I am excited to discover what God has in store for me as I live out my callings to both motherhood and ministry in new ways. In my time here I have struggled to be faithful to both of these roles together. My personal prayer is that this time away from pastoring may enable me to establish a strong foundation of family life, in the hope that any future professional work will complement, rather than compete with this call. I pray that future pastors of this church will be able to do the same.

From now until July 31st I will continue to pastor this church, engaging fully in the good and important ministry we have yet to do together and the hard but grace filled process of saying goodbye. I ask for your prayers and understanding as we all make this transition.

Most sincerely,

Rev. Kathleen Henrion
First Presbyterian Church of Holt, MI
http://www.fpc-holt.org/

“Rocky or Rooted,” Matthew 13:1-9, 18-23, July 16, 2017, FPCf Holt

“Rocky or Rooted”
Matthew 13:1-9, 18-23
July 16, 2017, First Presbyterian Church of Holt

Gardening, to my mother, is not a chore. It is a passion. While some dread mowing the lawn, she sits on her back porch, iced tea in hand, plotting out some elaborate pattern she will mow in the grass. She knows which flowers need sun, which need shade, which she needs to coach to climb along the trellis. Her gardens are fed mulch, water, and sunshine. My mother has shown me the care, nurture, and love that go into maintaining a garden.

With that in mind the image of the sower is initially a strange one. Here this man known only by his function, “the sower,” and yet he doesn’t seem very intentional about the way that he cares for his seeds. Some fall on the path, some on the rocks, and only some on the good soil. He likely wasn’t a rich man, but rather a tenant farmer working from his scarcity to make life grow. The role of the farmer is not a passive one, but rather requires a working of the land, intentionality in where things are planted, attention given to make sure that the plants get enough water, but not too much.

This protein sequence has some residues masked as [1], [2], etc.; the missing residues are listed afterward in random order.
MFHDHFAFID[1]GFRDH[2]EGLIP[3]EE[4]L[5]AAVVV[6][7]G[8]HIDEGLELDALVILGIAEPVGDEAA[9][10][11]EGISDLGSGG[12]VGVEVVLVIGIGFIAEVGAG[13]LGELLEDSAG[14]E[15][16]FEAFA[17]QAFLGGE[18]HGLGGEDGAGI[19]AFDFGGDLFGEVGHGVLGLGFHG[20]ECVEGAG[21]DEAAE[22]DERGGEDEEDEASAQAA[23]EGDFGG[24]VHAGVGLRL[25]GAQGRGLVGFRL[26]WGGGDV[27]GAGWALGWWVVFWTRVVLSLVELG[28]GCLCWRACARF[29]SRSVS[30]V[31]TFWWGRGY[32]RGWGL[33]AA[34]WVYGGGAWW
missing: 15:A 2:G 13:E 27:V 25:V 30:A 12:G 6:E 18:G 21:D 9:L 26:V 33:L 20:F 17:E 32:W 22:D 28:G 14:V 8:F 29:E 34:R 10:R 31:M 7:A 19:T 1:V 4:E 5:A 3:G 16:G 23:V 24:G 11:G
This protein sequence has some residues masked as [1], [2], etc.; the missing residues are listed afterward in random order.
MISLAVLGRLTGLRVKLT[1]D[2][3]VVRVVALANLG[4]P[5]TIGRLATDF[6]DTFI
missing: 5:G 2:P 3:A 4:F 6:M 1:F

So why then does this sower seem to scatter this seed so broadly? In this parable God is most often cast in the role of the sower as God is the source of life and the origin of the good news, but I’d say for me I see God as more likely being the seeds. God in Christ took root in the world, grew so we might receive the harvest of his grace. As we read in the first several verses of the Gospel of John: “ In the beginning was the Word, and the Word was with God, and the Word was God.  He was in the beginning with God.  All things came into being through him, and without him not one thing came into being. What has come into being in him was life, and the life was the light of all people.”

“The Word was with God and the Word was God,” this means that the Word that was being sown was God. The Word that was being spread was God. And God is famous for being everywhere, even the unexpected places: scorched in the heat, picked apart by the birds, in the rockiest of places. God shows up.

What from the outside looks like the sower’s wastefulness, is God’s uncontainable abundance. If what you’re spreading is an extension of God’s own self it’s bound to go everywhere.